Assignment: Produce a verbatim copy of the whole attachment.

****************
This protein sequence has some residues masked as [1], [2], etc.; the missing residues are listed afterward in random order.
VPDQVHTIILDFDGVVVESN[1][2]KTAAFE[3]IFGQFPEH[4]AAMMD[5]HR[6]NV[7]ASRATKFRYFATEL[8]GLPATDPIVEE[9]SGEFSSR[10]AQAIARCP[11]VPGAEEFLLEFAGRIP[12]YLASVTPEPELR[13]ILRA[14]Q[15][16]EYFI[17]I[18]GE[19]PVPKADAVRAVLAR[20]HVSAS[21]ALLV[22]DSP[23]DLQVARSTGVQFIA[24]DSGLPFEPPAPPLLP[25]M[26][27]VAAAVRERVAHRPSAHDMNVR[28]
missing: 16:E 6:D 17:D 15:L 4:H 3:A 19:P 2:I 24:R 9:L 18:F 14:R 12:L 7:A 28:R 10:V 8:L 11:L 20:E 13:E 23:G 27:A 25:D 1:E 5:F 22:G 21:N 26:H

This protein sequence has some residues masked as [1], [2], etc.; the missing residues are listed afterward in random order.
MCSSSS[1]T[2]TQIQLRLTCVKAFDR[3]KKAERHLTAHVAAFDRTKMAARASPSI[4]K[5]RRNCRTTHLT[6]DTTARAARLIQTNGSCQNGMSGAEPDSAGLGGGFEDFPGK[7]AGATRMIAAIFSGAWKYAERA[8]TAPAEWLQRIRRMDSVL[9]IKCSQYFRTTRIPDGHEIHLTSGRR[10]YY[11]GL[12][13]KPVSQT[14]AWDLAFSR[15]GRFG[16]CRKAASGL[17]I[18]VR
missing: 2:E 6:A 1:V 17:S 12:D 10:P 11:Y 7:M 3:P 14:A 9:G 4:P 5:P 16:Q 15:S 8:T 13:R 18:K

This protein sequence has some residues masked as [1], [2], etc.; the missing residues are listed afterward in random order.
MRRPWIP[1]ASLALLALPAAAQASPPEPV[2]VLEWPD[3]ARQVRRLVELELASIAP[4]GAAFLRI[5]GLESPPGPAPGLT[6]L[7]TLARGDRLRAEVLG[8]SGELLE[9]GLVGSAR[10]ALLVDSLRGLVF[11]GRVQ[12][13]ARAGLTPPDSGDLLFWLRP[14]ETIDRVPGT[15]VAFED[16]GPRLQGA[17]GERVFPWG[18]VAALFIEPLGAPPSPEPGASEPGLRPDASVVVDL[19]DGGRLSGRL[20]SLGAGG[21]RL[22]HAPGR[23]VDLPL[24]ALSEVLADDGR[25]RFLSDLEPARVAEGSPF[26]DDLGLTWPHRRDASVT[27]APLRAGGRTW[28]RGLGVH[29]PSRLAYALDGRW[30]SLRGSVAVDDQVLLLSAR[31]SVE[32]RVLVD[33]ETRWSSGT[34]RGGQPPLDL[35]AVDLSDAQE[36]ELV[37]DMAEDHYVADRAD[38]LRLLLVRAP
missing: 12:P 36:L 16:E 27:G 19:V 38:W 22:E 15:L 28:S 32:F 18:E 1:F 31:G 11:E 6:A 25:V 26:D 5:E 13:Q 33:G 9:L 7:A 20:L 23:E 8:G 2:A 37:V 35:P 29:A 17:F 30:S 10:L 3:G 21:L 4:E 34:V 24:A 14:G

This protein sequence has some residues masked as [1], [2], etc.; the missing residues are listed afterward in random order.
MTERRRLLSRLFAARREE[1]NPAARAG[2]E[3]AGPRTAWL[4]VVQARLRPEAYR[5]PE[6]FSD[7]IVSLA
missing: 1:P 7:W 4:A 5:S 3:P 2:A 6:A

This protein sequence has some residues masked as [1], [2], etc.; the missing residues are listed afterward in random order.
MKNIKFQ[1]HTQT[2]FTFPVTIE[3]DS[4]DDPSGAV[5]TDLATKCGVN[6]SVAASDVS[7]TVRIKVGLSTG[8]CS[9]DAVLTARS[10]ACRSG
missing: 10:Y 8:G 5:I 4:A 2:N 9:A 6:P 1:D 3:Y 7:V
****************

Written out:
This protein sequence has some residues masked as [1], [2], etc.; the missing residues are listed afterward in random order.
VPDQVHTIILDFDGVVVESN[1][2]KTAAFE[3]IFGQFPEH[4]AAMMD[5]HR[6]NV[7]ASRATKFRYFATEL[8]GLPATDPIVEE[9]SGEFSSR[10]AQAIARCP[11]VPGAEEFLLEFAGRIP[12]YLASVTPEPELR[13]ILRA[14]Q[15][16]EYFI[17]I[18]GE[19]PVPKADAVRAVLAR[20]HVSAS[21]ALLV[22]DSP[23]DLQVARSTGVQFIA[24]DSGLPFEPPAPPLLP[25]M[26][27]VAAAVRERVAHRPSAHDMNVR[28]
missing: 16:E 6:D 17:D 15:L 4:H 3:A 19:P 2:I 24:R 9:L 18:F 14:R 12:L 7:A 28:R 10:V 8:L 11:L 20:E 13:E 23:G 27:A 25:D 1:E 5:F 22:G 21:N 26:H

This protein sequence has some residues masked as [1], [2], etc.; the missing residues are listed afterward in random order.
MCSSSS[1]T[2]TQIQLRLTCVKAFDR[3]KKAERHLTAHVAAFDRTKMAARASPSI[4]K[5]RRNCRTTHLT[6]DTTARAARLIQTNGSCQNGMSGAEPDSAGLGGGFEDFPGK[7]AGATRMIAAIFSGAWKYAERA[8]TAPAEWLQRIRRMDSVL[9]IKCSQYFRTTRIPDGHEIHLTSGRR[10]YY[11]GL[12][13]KPVSQT[14]AWDLAFSR[15]GRFG[16]CRKAASGL[17]I[18]VR
missing: 2:E 6:A 1:V 17:S 12:D 10:P 11:Y 7:M 3:P 14:A 9:G 4:P 5:P 16:Q 15:S 8:T 13:R 18:K

This protein sequence has some residues masked as [1], [2], etc.; the missing residues are listed afterward in random order.
MRRPWIP[1]ASLALLALPAAAQASPPEPV[2]VLEWPD[3]ARQVRRLVELELASIAP[4]GAAFLRI[5]GLESPPGPAPGLT[6]L[7]TLARGDRLRAEVLG[8]SGELLE[9]GLVGSAR[10]ALLVDSLRGLVF[11]GRVQ[12][13]ARAGLTPPDSGDLLFWLRP[14]ETIDRVPGT[15]VAFED[16]GPRLQGA[17]GERVFPWG[18]VAALFIEPLGAPPSPEPGASEPGLRPDASVVVDL[19]DGGRLSGRL[20]SLGAGG[21]RL[22]HAPGR[23]VDLPL[24]ALSEVLADDGR[25]RFLSDLEPARVAEGSPF[26]DDLGLTWPHRRDASVT[27]APLRAGGRTW[28]RGLGVH[29]PSRLAYALDGRW[30]SLRGSVAVDDQVLLLSAR[31]SVE[32]RVLVD[33]ETRWSSGT[34]RGGQPPLDL[35]AVDLSDAQE[36]ELV[37]DMAEDHYVADRAD[38]LRLLLVRAP
missing: 12:P 36:L 16:E 27:G 19:V 38:W 22:E 15:L 28:S 32:F 18:E 1:F 31:G 11:E 6:A 25:V 26:D 5:E 13:Q 33:G 9:L 7:A 20:L 23:E 8:G 2:A 37:V 35:P 29:A 17:F 30:S 10:L 3:G 21:L 4:E 34:V 24:A 14:G

This protein sequence has some residues masked as [1], [2], etc.; the missing residues are listed afterward in random order.
MTERRRLLSRLFAARREE[1]NPAARAG[2]E[3]AGPRTAWL[4]VVQARLRPEAYR[5]PE[6]FSD[7]IVSLA
missing: 1:P 7:W 4:A 5:S 3:P 2:A 6:A

This protein sequence has some residues masked as [1], [2], etc.; the missing residues are listed afterward in random order.
MKNIKFQ[1]HTQT[2]FTFPVTIE[3]DS[4]DDPSGAV[5]TDLATKCGVN[6]SVAASDVS[7]TVRIKVGLSTG[8]CS[9]DAVLTARS[10]ACRSG
missing: 10:Y 8:G 5:I 4:A 2:N 9:A 6:P 1:D 3:Y 7:V